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Adapted from "Lieutenant Commander Robert Edgar Carl, United States Navy"
[biography, dated 17 August 1955] in Modern Biographical Files collection, Navy Department Library.

Topic
  • Communications--Visual –Signals, Radio and Voice
  • Intelligence
Document Type
  • Biography
Wars & Conflicts
  • Korean Conflict 1950-1954
  • World War II 1939-1945
File Formats
Location of Archival Materials
  • NHHC-Library

Robert Edgar Carl

30 July 1914-[no death date]

PDF Version [112KB]

Robert Edgar Carl was born in Jeromesville, Ohio, on July 30, 1914, son of Clarence William and Irene (Alleman) Carl. He graduated from Jeromesville High School, enlisted in the US Navy on June 12, 1934, and was discharged on August 14, 1943 to accept a commission as Ensign in the US Navy. Advancing progressively in rank, he subsequently attainted that of Lieutenant Commander to date from February 1, 1954.

Following his enlistment in 1934, he reported on board USS Saratoga, and continued duty on that aircraft carrier until January 1939. He was then ordered to the Fourteenth Naval District, Pearl Harbor, Territory of Hawaii, where he was attached to communication activities, and also to fleet radio activities. He was serving there when Japanese attacked the Naval Base, Pearl Harbor, on December 7, 1941, and remained throughout World War II and until February 1946. “For distinguished service…in support of military operations during the period from December 7, 1941 to September 2, 1945…” he received the Ribbon for, and a facsimile of the Navy Unit Commendation awarded the US Naval Communication Intelligence Organization. The citation states in part:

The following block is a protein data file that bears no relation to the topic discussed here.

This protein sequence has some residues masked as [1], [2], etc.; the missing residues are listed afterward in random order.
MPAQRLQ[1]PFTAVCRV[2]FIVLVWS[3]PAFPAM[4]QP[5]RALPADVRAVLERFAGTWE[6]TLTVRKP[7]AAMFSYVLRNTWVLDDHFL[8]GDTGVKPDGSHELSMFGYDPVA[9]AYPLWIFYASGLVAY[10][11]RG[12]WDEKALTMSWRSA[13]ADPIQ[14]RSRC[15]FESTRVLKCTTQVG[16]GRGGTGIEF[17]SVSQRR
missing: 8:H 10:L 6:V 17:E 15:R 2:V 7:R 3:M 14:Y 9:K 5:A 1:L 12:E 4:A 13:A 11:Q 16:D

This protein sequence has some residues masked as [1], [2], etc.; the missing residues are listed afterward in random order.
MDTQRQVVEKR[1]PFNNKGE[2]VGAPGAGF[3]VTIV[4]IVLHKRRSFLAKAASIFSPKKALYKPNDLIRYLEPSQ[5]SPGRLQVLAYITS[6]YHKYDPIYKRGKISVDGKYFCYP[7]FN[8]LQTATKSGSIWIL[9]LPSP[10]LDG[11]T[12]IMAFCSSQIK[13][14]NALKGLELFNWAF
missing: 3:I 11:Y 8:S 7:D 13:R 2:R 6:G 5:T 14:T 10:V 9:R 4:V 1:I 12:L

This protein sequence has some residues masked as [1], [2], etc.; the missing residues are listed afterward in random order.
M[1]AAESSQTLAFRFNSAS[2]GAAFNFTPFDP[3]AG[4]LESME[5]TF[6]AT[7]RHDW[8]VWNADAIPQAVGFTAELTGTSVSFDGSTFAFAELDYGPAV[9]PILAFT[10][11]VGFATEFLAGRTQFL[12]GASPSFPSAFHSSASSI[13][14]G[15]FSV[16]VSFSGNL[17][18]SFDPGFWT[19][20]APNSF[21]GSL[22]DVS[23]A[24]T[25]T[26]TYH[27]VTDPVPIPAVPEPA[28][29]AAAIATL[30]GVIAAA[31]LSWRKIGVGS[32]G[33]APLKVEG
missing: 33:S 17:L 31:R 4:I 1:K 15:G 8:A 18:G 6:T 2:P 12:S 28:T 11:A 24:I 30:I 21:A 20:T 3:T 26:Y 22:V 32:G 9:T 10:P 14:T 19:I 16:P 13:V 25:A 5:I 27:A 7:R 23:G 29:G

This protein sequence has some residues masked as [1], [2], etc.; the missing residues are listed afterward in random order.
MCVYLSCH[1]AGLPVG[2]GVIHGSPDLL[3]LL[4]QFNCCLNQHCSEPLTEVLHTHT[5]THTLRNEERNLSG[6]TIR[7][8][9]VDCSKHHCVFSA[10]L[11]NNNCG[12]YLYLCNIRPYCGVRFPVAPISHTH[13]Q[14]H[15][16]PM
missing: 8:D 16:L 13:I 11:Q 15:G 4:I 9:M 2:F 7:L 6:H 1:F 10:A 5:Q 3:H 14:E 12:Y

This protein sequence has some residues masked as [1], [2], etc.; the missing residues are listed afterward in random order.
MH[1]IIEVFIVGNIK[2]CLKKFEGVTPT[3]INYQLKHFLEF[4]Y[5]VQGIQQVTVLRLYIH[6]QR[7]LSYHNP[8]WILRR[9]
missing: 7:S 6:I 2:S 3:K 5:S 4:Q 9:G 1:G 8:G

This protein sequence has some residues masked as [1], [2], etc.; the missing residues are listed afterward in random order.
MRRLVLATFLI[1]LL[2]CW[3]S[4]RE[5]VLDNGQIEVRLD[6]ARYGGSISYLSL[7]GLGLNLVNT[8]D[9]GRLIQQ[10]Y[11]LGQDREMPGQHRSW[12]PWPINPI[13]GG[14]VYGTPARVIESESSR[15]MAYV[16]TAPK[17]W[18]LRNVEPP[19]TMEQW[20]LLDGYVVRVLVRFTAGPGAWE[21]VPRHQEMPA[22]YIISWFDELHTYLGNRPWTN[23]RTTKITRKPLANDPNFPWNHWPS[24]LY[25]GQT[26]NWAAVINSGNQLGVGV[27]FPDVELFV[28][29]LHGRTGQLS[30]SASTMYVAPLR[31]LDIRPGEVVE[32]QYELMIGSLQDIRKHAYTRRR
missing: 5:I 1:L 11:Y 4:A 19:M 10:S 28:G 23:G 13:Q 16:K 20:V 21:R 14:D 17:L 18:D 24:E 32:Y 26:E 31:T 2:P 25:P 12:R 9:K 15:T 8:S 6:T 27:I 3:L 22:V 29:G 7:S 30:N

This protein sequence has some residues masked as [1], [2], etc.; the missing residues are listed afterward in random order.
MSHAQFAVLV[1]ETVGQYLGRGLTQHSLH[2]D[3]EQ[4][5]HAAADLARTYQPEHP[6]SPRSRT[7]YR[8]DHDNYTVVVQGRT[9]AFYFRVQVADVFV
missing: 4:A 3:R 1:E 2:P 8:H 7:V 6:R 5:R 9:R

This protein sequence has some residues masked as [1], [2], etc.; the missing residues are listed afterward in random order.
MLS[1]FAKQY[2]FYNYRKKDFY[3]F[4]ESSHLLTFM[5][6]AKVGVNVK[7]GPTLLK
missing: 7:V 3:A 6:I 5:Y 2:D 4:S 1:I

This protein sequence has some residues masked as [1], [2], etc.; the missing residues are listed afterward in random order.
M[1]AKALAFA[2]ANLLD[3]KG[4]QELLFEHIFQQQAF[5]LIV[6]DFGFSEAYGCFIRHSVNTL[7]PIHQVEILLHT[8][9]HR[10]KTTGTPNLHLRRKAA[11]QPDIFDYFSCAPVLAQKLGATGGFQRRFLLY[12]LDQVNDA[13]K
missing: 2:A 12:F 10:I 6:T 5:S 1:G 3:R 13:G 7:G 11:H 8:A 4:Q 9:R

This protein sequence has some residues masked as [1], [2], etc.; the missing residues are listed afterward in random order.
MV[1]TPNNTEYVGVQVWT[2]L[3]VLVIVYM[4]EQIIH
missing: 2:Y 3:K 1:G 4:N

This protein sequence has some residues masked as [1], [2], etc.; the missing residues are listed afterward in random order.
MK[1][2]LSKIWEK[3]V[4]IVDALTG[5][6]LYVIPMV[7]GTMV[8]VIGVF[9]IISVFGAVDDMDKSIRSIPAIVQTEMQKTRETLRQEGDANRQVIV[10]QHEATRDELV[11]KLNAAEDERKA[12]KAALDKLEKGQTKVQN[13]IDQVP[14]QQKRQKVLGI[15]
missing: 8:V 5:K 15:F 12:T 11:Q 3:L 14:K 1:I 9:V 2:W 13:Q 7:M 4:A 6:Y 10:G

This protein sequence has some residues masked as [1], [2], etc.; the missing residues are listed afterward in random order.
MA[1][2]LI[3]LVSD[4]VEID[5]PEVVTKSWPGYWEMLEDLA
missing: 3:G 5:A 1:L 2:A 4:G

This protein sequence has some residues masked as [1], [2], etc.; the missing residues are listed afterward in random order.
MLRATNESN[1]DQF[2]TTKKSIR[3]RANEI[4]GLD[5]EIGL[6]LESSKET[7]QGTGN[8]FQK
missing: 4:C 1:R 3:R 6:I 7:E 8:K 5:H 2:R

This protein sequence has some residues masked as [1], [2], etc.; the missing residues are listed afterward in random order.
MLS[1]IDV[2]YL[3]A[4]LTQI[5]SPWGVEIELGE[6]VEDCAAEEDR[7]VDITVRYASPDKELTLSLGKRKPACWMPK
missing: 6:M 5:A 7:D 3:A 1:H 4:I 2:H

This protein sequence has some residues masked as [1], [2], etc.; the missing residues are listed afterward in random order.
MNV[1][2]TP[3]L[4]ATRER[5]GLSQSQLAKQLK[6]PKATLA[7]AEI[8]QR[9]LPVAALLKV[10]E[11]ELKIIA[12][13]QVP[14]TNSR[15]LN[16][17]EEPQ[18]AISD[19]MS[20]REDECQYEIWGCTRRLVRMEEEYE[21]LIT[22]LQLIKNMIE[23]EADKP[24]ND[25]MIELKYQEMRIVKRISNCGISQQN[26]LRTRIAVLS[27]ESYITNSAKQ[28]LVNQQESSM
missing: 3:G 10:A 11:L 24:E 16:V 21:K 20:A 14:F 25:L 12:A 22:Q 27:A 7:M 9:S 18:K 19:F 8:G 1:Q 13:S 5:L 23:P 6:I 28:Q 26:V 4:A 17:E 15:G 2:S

“By untiring and self-sacrificing devotion to duty, the members of the United States Naval Communication Intelligence Organization have rendered service vital to the successful prosecution of the war…”

From February 1946 September 1947 he was attached to the Navy Communication Station, Washington, DC, after which he had instruction under the five term program at Miami University, Oxford, Ohio. He returned to the Navy Communication Station, Washington, DC, in July 1948, remaining there until February 1950, when he reported for duty in the Office of the Naval Attaché, Ottawa, Canada. In November 1951 he was assigned to the Naval Radio facility (S), Kami Seya, Japan. “For meritorious service while… (in that assignment) from November 3, 1951 to November 1, 1953… “he received a Letter of Commendation, with authorization to wear the Commendation Ribbon, from the Commander Naval Forces, Far east. The citation continues in part:

“Lieutenant Carl was responsible for supervising a special mission communication net covering the entire Pacific area. He worked untiringly in his efforts to improve the net and in liaison with other stations on the net, thereby contributing to the nets present effectiveness. He contributed in a large measure to the successful accomplishment of the mission of the US Naval Radio Facility (S), Kami Seya, Japan…”

In December 1953 he was assigned to the Naval Security Group, Naval Communication Station San Juan, Puerto Rico, and in July 1954 became Officer in Charge of the US Naval Radion Station (R) Sabana Seco, Puerto Rico.

In addition to the Commendation Ribbon and the Navy Unit Commendation Ribbon, Lieutenant Commander carl has the American Defense Service Medal; the Asiatic-Pacific Campaign Medal;  the World war Victory Medal; the National Defense Service Medal; Korean Service Medal; the United Nations Service Medal; and the Good Conduct Medal (for enlisted service).

END 

Published: Mon May 18 12:56:09 EDT 2020